Friday, April 04, 2008

Ruminations on this cruel art by Rick Koster

Rick Koster is a (former, it appears) songwriter who is now performing an online reporters gig for The Day in Connecticut covering music, books and dining. He's written a wonderful article that I've comment on the site (see if that gets posted) and you can find the online article here.

I just wanted to add a couple of poignant excerpts (from my non-published, yet still artistic, perspective):

I long ago reconciled myself to the fact that, in the music biz, talent is just not that often rewarded whereas some estimably not-gifted cheese-bags end up with platinum sales and renown. Go figure.

I say this quite without bitterness because I never considered myself a special songwriter. I do think I was in a band that deserved to “make it” (whatever that means), and I was fortunate enough to play with two guys, Nick Shannon and Ernie Myers, who by all rights should be rich and successful songwriters — and aren’t.

...

I think most of the generally acknowledged great songwriters — or even the songwriters you yourself might particularly enjoy that maybe aren’t as famous as you think they should be — would all tell you the same thing: that, yes, a great deal of the process is hard work but there is also that magical creative spark that some folks have and some folks don’t. And if you’re a conduit to such things, well … it’s just something you can’t teach or learn. You either have the gift or you don’t.

I didn’t — though, again, in my opinion, my pals Ernie Myers and Nick Shannon are that good. One of these days, I’ll put some of their tunes up here and let you hear some of their stuff and you can tell me if you like any of it.

What, you ask, is with all this seemingly self-indulgent stuff about songwriting? And why would you care?

Well, probably because a lot of you are songwriters — or would like to be. As I said, it’s a fun thing to do and all it requires is a guitar or a piano or whatever and the willingness to sit down and give it hell. This town is full of songwriters, some better than others, but it underscores that it’s a great and therapeutic pastime.

I hope we all keep up that "therapeutic pastime", so may the Muse be with us all...

2 comments:

Tom St. Louis said...

So many successful songwriters have said, "If it wasn't for that fateful meeting with Joe Jablonski, I never would have made it".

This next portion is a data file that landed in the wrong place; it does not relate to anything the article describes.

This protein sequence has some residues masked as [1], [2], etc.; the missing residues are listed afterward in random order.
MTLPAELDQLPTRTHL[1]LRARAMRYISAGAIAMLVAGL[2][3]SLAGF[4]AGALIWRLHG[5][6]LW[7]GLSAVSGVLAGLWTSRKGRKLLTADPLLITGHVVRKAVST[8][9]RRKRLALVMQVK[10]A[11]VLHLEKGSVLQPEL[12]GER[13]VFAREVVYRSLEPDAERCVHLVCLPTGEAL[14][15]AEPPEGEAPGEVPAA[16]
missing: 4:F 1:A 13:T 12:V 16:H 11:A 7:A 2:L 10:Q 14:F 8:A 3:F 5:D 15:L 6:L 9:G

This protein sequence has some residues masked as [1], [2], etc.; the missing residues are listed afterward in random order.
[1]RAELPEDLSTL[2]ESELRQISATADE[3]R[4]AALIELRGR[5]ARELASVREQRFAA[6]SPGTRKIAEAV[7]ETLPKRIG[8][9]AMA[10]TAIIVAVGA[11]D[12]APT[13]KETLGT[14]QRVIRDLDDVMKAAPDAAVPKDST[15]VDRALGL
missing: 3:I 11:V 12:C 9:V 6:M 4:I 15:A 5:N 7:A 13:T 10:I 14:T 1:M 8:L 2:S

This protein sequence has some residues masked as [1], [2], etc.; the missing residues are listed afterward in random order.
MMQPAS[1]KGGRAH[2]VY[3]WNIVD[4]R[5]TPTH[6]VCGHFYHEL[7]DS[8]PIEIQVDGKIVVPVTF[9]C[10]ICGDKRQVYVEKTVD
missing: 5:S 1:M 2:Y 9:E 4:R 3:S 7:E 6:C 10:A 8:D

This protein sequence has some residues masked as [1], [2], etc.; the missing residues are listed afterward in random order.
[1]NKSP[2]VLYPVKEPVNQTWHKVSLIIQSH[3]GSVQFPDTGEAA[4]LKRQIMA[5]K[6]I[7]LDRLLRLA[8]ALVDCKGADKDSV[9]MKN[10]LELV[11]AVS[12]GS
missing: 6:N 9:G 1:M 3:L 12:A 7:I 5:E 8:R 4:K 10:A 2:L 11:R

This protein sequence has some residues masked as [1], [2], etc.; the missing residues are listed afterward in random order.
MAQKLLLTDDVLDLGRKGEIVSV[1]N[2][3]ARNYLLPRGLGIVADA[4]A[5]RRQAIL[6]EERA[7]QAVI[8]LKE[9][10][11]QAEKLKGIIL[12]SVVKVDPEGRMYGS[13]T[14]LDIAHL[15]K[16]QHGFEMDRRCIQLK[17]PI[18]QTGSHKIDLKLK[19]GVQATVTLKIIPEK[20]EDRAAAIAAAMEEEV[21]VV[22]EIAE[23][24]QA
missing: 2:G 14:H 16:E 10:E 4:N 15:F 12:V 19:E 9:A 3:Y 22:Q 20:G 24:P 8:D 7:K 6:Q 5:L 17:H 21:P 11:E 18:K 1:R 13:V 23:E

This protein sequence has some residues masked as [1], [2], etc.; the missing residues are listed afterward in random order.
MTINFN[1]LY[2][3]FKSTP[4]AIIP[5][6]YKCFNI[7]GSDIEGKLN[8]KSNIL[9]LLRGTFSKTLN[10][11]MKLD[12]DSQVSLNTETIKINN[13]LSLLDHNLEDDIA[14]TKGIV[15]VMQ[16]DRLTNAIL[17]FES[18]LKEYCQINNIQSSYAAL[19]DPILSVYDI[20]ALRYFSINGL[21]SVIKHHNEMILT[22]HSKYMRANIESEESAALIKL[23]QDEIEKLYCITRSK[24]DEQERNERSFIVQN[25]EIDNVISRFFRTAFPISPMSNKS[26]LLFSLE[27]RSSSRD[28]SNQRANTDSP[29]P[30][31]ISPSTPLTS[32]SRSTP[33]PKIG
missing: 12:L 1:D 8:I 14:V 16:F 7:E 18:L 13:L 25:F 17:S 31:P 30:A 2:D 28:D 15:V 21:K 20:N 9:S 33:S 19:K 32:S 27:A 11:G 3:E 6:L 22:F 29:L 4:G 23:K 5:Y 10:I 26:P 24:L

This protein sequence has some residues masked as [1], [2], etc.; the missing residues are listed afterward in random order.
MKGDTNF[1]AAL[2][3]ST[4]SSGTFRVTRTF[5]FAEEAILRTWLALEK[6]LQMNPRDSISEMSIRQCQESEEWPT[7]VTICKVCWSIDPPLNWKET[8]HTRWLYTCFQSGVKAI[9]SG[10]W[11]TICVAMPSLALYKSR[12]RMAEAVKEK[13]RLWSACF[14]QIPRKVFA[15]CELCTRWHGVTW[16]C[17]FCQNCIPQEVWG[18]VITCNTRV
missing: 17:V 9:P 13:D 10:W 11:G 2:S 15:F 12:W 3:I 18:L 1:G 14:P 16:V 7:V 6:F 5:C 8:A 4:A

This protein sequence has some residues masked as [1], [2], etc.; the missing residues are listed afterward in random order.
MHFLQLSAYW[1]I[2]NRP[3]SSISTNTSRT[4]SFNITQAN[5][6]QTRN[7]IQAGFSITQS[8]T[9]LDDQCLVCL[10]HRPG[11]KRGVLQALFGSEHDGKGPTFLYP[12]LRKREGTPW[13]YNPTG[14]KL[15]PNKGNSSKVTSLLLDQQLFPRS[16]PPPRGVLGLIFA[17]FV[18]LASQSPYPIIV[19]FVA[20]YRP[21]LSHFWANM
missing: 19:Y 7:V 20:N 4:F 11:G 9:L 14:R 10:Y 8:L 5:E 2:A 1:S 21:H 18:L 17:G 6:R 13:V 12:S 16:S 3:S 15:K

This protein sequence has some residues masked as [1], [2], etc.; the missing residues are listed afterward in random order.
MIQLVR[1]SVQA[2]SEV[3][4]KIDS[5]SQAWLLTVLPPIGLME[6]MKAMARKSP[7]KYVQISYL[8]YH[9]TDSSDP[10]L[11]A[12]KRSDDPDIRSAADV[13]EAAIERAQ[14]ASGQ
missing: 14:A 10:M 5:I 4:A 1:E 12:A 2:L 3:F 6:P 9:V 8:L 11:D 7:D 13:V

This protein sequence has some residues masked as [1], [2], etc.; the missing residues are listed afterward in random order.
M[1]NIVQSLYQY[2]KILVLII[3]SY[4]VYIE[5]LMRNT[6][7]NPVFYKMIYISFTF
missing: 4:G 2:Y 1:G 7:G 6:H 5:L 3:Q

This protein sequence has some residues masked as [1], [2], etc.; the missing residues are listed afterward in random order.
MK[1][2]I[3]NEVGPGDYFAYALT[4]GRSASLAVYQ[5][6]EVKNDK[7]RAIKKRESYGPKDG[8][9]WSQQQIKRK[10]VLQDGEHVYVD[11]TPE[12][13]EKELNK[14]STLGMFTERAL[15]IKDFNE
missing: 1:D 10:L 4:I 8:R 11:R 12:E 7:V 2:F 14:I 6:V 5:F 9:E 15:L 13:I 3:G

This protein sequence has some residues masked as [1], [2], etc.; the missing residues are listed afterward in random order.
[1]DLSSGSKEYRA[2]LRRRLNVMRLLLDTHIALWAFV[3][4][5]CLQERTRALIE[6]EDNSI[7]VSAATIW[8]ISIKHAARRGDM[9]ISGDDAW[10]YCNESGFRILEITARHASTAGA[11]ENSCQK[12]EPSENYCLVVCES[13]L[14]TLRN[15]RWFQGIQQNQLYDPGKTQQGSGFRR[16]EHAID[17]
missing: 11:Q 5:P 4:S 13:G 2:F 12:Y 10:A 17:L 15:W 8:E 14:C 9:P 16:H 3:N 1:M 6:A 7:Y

I remember reading an interview with Paul Simon where he said somesuch.

When you look to his song catalogue, it's hard to imagine him not making it.

The suggestion seems to be, if we are to follow this post to its logical conclusion, that there are untold classics sitting in hard drives all over the place, remaining obscure.

Back in the old days before Stephen Foster...songwriting was just doing a variation on an old tune...or occasionally coming up with a little snatch of melody and attaching some doggerel to it. I can see them on their back porches.

"Hey, listen to this little thing Doc made up."

This whole Sonwriting As A Career option is a whole other thing entirely.

I met an older quite successful songwriter who told me about his days at the Brill Building in the early 60s in New York.

There was an old Jewish man with a big schnozz and words of advice for my friend and his friend who was a big star a few years later.

"Your songs are your children. Look after then now and they will look after you in your old age".

They snickered behind their hands. Then 30 years later this guy's back catalogue saved him from utter ruin.

I guess the big challenge is how to get them to market.

I am terminally agnostic about "production". I have decided I'm going to keep 'em raw, despite the good advice from people in the publishing business.

Maybe it's career suicide. Oh well. You only die once. Why not die obscure if you don't manage to break through? At least you will have had the creative joy of making songs on your own terms...

Tom St. Louis

http://www.gmsiamovie.wordpress.com

Renz said...

I like that thought Tom... and how obscure can you be these days when your creative life is on your "hard drive" and you can choose to expose it to the world and let those who find it and enjoy it do so...

Keep the faith!

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